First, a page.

Feb 15, 2018

“The white man history has been told and it’s today in the book. But our history is not there properly. We’ve got to tell ‘em through our paintings.”

These urgent words, said by Aboriginal artist Clifford Brooks, begin the section label of the Art at a Crossroads exhibit in the University’s Kluge-Ruhe museum — home to the most comprehensive collection of Aboriginal art outside Australia. Brooks’s statement underlines the ethos of the rich contemporary artistic movement — one of both extraordinary aesthetic value and illuminating cultural impact.

The Kluge-Ruhe takes up one small floor in Pantops Farm, a scenic countryside house on a property once owned by Thomas Jefferson. Late entrepreneur and art collector John W. Kluge collected and admired Aboriginal art for its uniqueness and beauty, and he donated his immense private collection to the University in 1997. Over 20 years later, the museum regularly welcomes a steady stream of talented artists — Reko Rennie, Carol McGregor and Judy Watson — and enables the consistent showcasing and education of new Aboriginal perspectives.

Director of Kluge-Ruhe Margo Smith says the overarching mission of the museum is to advance the knowledge and nurture a nuanced understanding of indigenous art and culture worldwide.

“Many people — if they haven’t seen Aboriginal art before — come with a stereotypical idea of what an Aboriginal person looks like, how they might live and what their culture is like,” Smith said.

Smith’s ambition to dismantle imperial-based assumptions of indigenous art as primitive and unsophisticated becomes fulfilled immediately upon visiting Kluge-Ruhe. Despite the limited gallery space, the museum’s featured artworks are highly diverse, each one bursting with its own rich narrative and providing a unique voice influenced by the artist’s generation, community, gender and memories.

Each painting’s flat canvas comes alive with an infectious vivacity, not unlike the country — the Aboriginal concept concerning the totality of land, air, water, animals, food and everything in between — that inspired them. One the collection’s highlights, Lungarung by Weaver Jack, depicts Jack’s birthplace, Lungarug in Australia’s Great Sandy Desert. Due to a drought in Lungarung, Jack was forced into exile and spent much of her life near the coast, and the painting expresses ties to Jack’s now detached country.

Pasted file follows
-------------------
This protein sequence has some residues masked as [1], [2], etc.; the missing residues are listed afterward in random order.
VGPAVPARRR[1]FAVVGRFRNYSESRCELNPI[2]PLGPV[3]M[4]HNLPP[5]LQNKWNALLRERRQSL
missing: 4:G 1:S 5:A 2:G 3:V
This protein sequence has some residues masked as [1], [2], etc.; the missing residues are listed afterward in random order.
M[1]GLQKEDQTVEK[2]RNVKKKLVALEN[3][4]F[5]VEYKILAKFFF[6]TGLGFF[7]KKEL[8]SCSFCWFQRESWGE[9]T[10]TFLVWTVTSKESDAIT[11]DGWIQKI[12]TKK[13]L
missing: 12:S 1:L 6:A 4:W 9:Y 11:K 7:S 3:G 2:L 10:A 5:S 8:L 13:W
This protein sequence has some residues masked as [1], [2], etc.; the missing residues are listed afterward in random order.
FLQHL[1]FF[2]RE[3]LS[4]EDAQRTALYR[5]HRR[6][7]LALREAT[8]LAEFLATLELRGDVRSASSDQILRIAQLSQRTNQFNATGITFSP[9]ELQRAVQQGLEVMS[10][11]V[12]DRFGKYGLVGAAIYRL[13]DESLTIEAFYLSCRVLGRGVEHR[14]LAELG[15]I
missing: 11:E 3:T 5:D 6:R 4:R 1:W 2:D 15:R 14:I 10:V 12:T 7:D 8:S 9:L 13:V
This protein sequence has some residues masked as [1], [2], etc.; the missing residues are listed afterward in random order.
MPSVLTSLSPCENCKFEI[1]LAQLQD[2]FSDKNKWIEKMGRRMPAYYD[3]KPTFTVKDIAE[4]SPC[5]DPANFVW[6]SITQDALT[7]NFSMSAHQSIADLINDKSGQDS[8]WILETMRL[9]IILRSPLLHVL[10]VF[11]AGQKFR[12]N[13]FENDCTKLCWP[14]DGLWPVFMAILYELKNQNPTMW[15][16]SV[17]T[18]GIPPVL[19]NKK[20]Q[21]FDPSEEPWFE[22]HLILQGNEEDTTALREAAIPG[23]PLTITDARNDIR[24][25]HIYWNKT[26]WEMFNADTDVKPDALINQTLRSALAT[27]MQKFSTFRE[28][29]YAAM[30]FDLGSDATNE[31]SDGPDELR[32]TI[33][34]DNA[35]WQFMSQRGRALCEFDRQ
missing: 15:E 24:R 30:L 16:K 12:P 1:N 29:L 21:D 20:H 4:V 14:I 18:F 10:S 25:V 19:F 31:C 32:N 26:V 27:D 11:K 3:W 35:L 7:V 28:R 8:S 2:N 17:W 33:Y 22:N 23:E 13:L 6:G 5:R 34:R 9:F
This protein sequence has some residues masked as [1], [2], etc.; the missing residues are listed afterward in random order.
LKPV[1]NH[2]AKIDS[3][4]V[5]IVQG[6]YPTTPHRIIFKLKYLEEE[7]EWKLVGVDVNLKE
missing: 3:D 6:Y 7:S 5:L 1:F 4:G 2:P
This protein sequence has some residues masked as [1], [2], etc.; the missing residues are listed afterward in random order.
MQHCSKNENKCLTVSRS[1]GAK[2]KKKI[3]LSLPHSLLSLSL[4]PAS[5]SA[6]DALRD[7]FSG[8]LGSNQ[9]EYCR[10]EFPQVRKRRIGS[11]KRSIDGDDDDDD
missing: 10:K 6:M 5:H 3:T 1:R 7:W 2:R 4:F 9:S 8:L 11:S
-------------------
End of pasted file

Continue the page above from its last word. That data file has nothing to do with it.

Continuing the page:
Lungarung also powerfully functions as a self-portrait — in the lower left-hand corner, Jack paints herself as a vibrant orange cross merging with the surrounding landscape. The self-portrait evokes a sense of inextricable unity between country and Weaver, and this conflation widens conventional perceptions of identity. To know Jack, the viewer must know her land — they are the same.

Jack’s personal rendering of Lungarung asserts her own identity in the face of genocide, displacement and systematic oppression — a common occurrence within the collection. The aforementioned small gallery size results in focused exhibitions, with most of the artworks sharing compex themes like ancestral history, country and the colonization of Aboriginal people.

While the small collection allows for portability and upholds an intimacy between the viewer and the artist, it does constrain the capabilities of showcasing Aboriginal art. Smith cites Kluge-Ruhe’s size and locations as challenges the museum regularly confronts.